Image Effect Contexts

How an image effect is used by an end user affects how it should interact with a host application. For example an effect that is to be used as a transition between two clips works differently to an effect that is a simple filter. One must have two inputs and know how much to mix between the two input clips, the other has fewer constraints on it. Within OFX we have standardised several different uses and have called them contexts.

More specifically, a context mandates certain behaviours from an effect when it is described or instantiated in that context. The major issue is the number of input clips it takes, and how it can interact with those input clips.

All OFX contexts have a single output clip and zero or more input clips. The current contexts defined in OFX are:

  • kOfxImageEffectContextGenerator
No compulsory input clips used by a host to create imagery from scratch, e.g: a noise generator
  • kOfxImageEffectContextFilter

    A single compulsory input clip. A traditional ‘filter effect’ that transforms a single input in

    some way, e.g: a simple blur

  • kOfxImageEffectContextTransition

    Two compulsory input clips and a compulsory ‘Transition’ double parameter Used to perform transitions between clips, typically in editing

    applications, eg: a cross dissolve,

  • kOfxImageEffectContextPaint

    Two compulsory input clips, one image to paint onto, the other a mask to control where the effect happens Used by hosts to use an effect under a paint brush

  • kOfxImageEffectContextRetimer

    A single compulsory input clip, and a compulsory ‘SourceTime’ double parameter Used by a host to change the playback speed of a clip,

  • kOfxImageEffectContextGeneral

    An arbitrary number of inputs, generally used in a ‘tree’ compositing environment, a catch all context.

A host or plug-in need not support all contexts. For example a host that does not have any paint facility within it should not need to support the paint context, or a simple blur effect need not support the retimer context.

An effect may say that it can be used in more than one context, for example a blur effect that acts as a filter, with a single input to blur, and a general effect, with an input to blur and an optional input to act as a mask to attenuate the blur. In such cases a host should choose the most appropriate context for the way that host’s architecture. With our blur example, a tree based compositing host should simply ignore the filter context and always use it in the general context.

Plugins and hosts inform each other what contexts they work in via the multidimensional kOfxImageEffectPropSupportedContexts property.

A host indicates which contexts it supports by setting the kOfxImageEffectPropSupportedContexts property in the global host descriptor. A plugin indicates which contexts it supports by setting this on the effect descriptor passed to the kOfxActionDescribe action.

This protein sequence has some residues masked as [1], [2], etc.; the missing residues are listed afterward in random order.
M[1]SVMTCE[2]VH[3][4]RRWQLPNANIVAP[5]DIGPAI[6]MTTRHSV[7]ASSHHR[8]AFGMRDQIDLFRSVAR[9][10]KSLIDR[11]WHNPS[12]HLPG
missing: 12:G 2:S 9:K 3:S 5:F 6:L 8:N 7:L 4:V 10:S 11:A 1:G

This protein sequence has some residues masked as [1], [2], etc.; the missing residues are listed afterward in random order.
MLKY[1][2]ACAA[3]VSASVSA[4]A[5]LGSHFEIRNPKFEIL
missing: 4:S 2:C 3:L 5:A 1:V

Because a plugin can work in different ways, it needs the ability to describe itself to the host in different ways. This is the purpose of the kOfxImageEffectActionDescribeInContext action. This action is called once for each context that the effect supports, and the effect gets to describe the input clips and parameters appropriate to that context. This means that an effect can have different sets of parameters and clips in different contexts, though it will most likely have a core set of parameters that it uses in all contexts. From our blur example, both the filter and general contexts would have a ‘blur radius’ parameter, but the general context might have an ‘invert matte’ parameter.

During the kOfxImageEffectActionDescribeInContext action, an effect must describe all clips and parameters that it intends to use. This includes the mandated clips and parameters for that context.

A plugin instance is created in a specific contex which will not changed over the lifetime of that instance. The context can be retrieved from the instance via the kOfxImageEffectPropContext property on the instance handle.

The Generator Context

A generator context is for cases where a plugin can create images without any input clips, eg: a colour bar generator.

In this context, a plugin has the following mandated clips,

  • an output clip named Output

Any input clips that are specified must be optional.

A host is responsible for setting the initial preferences of the output clip, it must do this in a manner that is transparent to the plugin. So the pixel depths, components, fielding, frame rate and pixel aspect ratio are under the control of the host. How it arrives at these is a matter for the host, but as a plugin specifies what components it can produce on output, as well as the pixel depths it supports, the host must choose one of these.

Generators still have Regions of Definition. This should generally be,

  • based on the project size eg: an effect that renders a 3D sky simulation,
  • based on parameter settings eg: an effect that renders a circle in an arbitrary location,
  • infinite, which implies the effect can generate output anywhere on the image plane.

The pixel preferences action is constrained in this context by the following,

  • a plugin cannot change the component type of the Output clip,

The Filter Context

A filter effect is the ordinary way most effects are used with a single input. They allow track or layer based hosts that cannot present extra input to use an effect.

In this context, a plugin has the following mandated objects…

  • an input clip named Source
  • an output clip named Output

Other input clips may be described, which must all be optional. However there is no way to guarantee that all hosts will be able to wire in such clips, so it is suggested that in cases where effects can take single or multiple inputs, they expose themselves in the filter context with a single input and the general context with multiple inputs.